Awareness-raising campaigns and media coverage of trials (approximately 40 to date)1)According to Linda Weil-Curiel, lawyer, CAMS (Commission for the Abolition of Genital Mutilation), consulted on 31/03/2016. France was the first country in Europe to file law suits regarding FGM, as early as 1979. Convictions of female-excision practitioners and parents were obtained, including compensation for victims. have had a direct effect on decreasing the practice of FGM in France. Initially tried in criminal courts under the charge of assault and battery or involuntary manslaughter, FGM has since been qualified as a crime of mutilation, tried by the Court of Assize. This change was the result of the activism of associations bringing civil proceedings in the 1980s.2)Women’s Leeague of International Law in France, SOS Femmes Alternative – French support association for women who are victims of violence, CAMS (Commission for the Abolition of Genital Mutilation). Maternal and Child Protection Centres have also played an important role in the prevention of FGM over the same period.

The 2013 transposition of the Istanbul Convention into French law has further strengthened the legal framework, by defining new offences relating to FGM (cf. supra § 3.2 Criminal law).

France has also been a pioneer in approaches to the assistance of FGM-affected women, especially surgical reconstruction, which today is provided by several multidisciplinary centres with costs reimbursed by the state.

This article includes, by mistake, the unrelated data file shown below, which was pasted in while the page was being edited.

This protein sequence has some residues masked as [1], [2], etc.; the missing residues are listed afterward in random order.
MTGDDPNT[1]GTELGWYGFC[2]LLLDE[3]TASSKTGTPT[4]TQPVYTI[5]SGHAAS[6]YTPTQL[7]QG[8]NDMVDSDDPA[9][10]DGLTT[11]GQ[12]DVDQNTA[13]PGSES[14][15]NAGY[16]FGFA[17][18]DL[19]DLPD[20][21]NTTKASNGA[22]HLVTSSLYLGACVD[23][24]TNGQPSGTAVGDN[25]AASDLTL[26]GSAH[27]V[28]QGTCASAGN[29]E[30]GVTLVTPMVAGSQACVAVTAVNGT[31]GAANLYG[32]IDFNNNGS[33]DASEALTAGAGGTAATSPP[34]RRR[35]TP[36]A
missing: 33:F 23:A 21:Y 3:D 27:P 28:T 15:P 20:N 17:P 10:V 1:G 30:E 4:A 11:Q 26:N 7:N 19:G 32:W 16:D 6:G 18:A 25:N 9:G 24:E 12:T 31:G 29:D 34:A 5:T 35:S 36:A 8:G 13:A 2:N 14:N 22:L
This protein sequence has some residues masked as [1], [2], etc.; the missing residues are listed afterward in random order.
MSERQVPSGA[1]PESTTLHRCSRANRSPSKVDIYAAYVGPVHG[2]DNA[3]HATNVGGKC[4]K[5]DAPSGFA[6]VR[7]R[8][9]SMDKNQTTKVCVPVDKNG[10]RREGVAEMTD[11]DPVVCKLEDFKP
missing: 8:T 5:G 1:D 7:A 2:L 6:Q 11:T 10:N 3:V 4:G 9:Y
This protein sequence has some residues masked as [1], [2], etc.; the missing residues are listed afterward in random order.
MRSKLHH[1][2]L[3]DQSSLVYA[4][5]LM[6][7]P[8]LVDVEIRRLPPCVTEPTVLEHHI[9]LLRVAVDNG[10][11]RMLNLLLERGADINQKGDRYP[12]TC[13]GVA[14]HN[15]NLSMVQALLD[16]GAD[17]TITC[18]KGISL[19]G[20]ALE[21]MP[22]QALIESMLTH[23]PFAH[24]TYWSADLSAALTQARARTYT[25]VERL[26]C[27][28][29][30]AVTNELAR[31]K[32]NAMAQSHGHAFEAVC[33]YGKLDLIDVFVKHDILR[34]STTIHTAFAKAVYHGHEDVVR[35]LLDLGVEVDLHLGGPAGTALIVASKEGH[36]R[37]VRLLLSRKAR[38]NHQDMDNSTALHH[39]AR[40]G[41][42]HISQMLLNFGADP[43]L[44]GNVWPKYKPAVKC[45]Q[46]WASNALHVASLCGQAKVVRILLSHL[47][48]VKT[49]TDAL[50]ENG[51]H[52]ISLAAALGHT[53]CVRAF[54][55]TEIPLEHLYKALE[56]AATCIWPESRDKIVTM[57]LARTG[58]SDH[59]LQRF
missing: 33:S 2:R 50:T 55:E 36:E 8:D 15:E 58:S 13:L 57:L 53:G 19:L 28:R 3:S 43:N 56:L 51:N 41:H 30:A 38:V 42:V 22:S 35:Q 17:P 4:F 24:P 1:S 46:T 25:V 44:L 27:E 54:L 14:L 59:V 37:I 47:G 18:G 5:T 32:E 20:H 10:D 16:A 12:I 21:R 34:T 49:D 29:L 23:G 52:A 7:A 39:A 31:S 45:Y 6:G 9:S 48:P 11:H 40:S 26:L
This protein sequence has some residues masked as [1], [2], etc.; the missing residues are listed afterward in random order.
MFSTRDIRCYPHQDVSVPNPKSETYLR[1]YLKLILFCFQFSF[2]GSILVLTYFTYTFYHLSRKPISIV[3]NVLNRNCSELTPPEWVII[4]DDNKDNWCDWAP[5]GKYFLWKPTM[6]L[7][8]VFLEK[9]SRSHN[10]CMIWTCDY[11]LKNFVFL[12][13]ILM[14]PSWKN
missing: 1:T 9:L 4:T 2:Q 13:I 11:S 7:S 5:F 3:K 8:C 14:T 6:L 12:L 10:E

In 2013, activists committed to the prevention of FGM launched a large-scale mobilisation campaign entitled Excision, parlons-en!, which one year later became a network association.


FGM has been included in introductory training programmes for medicine, midwifery and nursing at French universities since 2006, in accordance with General Directorate for Health FGM campaign circulars DGS/SD 2C n°2006-529 of 13 December 2006 (training of health professionals) and DGS/SD n°2007-98 of 8 March 2007 (training of medical students). FGM is also included in optional training for public and independent health professionals, through conferences and other activities, and is encouraged for social workers. For more information, including training for teachers and educational teams, visit the Académie de Paris website.

Examples of best practices (public institutions)

  • Interactive map of reception, counselling and guidance facilities for combating violence against women (see Ministry of Families, Children and Women’s Rights: open; download)
  • International directory of accommodation centres for women who are victims of violence (see Ministry of Foreign Affairs and International Development—currently being updated: open)
  • Shared practice in combating FGM and violence against women (see Excision,parlons-en ! network of structures presented in § 6 and 7.1)

Examples of best practices (civil society)

All structures and associations included in the Excision,parlons-en ! network of structures implement best practice. For example:

  • Protéger la Prochaine Génération (Protecting the Next Generation): Equilibres et Populations: integrated pilot project promoting the elimination of FGM in Mali (Kayes district) and the Greater Paris Region, connecting members of the Malian diaspora with communities in villages of origin that are gradually ending FGM, strengthening the process of ending FGM in Mali and France. (Overall presentation: Open; detailed presentation: Open)
  • Map to guide women who are victims of violence in the Greater Paris Region (Hubertine Auclert Centre: Open)